Another developer and I disagree about whether PYTHONPATH or sys.path should be used to allow Python to find a Python package in a user (e.g., development) directory.

We have a Python project with a typical directory structure:


In script.py, we need to do import package.lib. When the package is installed in site-packages, script.py can find package.lib.

When working from a user directory, however, something else needs to be done. My solution is to set my PYTHONPATH to include "~/Project". Another developer wants to put this line of code in the beginning of script.py:


So that Python can find the local copy of package.lib.

I think this is a bad idea, as this line is only useful for developers or people running from a local copy, but I can't give a good reason why it is a bad idea.

Should we use PYTOHNPATH, sys.path, or is either fine?

  • 4
    Seems the votes and answers are split fairly evenly with a very slight lean towards using PYTHON_PATH though this could be sampling noise or unintentional biasing from the question.
    – AJP
    Jan 31, 2017 at 11:31
  • 1
    For the difference between PATH and sys.path (and indirectly PYTHONPATH) see also stackoverflow.com/questions/25344841/sys-path-vs-path
    – tripleee
    Nov 10, 2020 at 11:45

6 Answers 6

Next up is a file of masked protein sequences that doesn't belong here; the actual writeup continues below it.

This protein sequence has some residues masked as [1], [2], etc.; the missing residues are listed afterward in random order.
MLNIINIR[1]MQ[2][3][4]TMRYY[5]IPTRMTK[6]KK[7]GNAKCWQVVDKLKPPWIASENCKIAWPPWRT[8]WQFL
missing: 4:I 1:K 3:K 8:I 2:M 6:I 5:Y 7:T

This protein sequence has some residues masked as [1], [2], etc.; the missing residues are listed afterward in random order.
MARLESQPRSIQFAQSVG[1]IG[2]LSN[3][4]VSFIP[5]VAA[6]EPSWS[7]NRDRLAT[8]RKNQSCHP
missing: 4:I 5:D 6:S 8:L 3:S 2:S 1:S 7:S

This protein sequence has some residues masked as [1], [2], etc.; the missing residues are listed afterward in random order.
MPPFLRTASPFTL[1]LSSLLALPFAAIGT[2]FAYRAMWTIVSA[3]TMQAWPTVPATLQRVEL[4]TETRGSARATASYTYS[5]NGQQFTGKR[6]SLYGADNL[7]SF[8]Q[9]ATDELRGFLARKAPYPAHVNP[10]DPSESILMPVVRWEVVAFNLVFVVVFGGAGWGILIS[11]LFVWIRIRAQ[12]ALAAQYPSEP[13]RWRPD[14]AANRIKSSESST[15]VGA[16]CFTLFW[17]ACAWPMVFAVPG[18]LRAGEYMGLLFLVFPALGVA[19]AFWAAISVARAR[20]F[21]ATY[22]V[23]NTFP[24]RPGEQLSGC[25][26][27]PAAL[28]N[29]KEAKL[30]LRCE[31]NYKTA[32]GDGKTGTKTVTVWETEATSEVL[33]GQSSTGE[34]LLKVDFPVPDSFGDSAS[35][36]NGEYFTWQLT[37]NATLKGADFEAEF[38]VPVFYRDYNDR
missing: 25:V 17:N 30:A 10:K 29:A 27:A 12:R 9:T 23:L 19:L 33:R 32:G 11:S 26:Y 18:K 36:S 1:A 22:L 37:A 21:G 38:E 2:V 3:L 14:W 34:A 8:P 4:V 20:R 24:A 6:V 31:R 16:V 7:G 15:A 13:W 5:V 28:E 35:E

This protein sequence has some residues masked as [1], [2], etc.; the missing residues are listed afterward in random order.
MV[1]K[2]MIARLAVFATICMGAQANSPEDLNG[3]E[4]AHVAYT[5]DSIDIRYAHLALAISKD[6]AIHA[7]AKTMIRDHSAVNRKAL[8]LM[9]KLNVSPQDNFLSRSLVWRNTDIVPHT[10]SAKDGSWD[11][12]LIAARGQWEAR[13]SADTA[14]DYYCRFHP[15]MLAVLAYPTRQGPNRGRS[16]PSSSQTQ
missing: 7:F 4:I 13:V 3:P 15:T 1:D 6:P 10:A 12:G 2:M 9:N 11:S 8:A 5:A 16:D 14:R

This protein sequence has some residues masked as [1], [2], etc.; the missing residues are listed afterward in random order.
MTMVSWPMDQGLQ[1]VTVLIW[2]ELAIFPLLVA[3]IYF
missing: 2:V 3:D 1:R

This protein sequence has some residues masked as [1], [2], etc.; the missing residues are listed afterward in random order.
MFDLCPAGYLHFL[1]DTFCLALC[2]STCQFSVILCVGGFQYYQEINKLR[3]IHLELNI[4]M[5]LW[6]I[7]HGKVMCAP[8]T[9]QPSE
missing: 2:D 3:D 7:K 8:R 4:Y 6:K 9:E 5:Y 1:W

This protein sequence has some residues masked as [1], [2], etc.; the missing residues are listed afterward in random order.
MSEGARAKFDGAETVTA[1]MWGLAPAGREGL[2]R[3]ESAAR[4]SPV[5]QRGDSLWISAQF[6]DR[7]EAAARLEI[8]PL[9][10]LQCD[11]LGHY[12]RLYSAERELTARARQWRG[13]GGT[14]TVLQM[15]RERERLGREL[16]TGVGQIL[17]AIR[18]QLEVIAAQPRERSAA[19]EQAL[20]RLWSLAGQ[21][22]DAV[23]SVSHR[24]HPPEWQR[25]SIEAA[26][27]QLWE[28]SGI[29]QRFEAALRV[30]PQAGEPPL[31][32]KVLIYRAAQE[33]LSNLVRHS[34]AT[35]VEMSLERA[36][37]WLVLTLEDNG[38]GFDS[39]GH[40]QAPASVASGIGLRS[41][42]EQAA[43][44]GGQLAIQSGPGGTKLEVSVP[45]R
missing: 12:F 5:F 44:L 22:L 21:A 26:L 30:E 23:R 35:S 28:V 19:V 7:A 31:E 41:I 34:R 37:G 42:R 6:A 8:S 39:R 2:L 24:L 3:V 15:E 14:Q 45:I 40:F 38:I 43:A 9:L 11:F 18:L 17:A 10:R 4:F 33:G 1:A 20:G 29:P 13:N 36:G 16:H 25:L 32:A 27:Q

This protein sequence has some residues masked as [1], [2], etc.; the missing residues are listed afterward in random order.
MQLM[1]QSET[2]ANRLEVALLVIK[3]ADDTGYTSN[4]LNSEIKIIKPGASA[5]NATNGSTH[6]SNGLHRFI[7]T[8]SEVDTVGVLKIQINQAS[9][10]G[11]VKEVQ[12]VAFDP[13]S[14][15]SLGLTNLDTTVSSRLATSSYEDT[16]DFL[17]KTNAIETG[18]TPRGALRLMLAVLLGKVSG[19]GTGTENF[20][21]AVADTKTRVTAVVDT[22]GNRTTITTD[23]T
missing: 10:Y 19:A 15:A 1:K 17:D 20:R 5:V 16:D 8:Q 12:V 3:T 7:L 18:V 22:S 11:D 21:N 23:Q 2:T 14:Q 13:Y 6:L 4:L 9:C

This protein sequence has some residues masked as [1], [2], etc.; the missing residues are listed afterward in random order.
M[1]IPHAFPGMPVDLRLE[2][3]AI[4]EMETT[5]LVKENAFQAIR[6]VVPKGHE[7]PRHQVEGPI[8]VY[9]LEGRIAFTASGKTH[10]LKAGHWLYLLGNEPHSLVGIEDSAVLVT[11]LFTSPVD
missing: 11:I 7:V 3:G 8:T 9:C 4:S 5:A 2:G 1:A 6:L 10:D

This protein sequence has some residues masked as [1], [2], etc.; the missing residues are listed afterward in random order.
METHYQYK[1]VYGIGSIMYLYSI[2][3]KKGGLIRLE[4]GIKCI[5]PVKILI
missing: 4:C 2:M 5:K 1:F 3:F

If the only reason to modify the path is for developers working from their working tree, then you should use an installation tool to set up your environment for you. virtualenv is very popular, and if you are using setuptools, you can simply run setup.py develop to semi-install the working tree in your current Python installation.

  • 19
    Can you offer a bit more clarification on this? Even if you stand up a conda / virtualenv environment, how would this put the toplevel dir on your python path?
    – compguy24
    Mar 18, 2019 at 12:31
  • Thanks for the helpful answer! Also, is this still current? Is Setuptools the recommended way to work on things like this?
    – Apples14
    Jun 6, 2022 at 14:16

I hate PYTHONPATH. I find it brittle and annoying to set on a per-user basis (especially for daemon users) and keep track of as project folders move around. I would much rather set sys.path in the invoke scripts for standalone projects.

However sys.path.append isn't the way to do it. You can easily get duplicates, and it doesn't sort out .pth files. Better (and more readable): site.addsitedir.

And script.py wouldn't normally be the more appropriate place to do it, as it's inside the package you want to make available on the path. Library modules should certainly not be touching sys.path themselves. Instead, you'd normally have a hashbanged-script outside the package that you use to instantiate and run the app, and it's in this trivial wrapper script you'd put deployment details like sys.path-frobbing.

  • 17
    The problem with site.addsitedir is that it does a append on sys.path, meaning that an installed package will take precedence over the local package in development (and hair pulling may ensue). sys.path.insert(0... is needed to overcome that. Apr 8, 2013 at 12:42
  • 5
    @EliBendersky: should be sys.path.insert(1. stackoverflow.com/q/10095037/125507
    – endolith
    Jun 14, 2014 at 16:40
  • isn't a better way to install the self-written module with pip than both PYTHONPATH change and os.sys ? May 11, 2023 at 17:50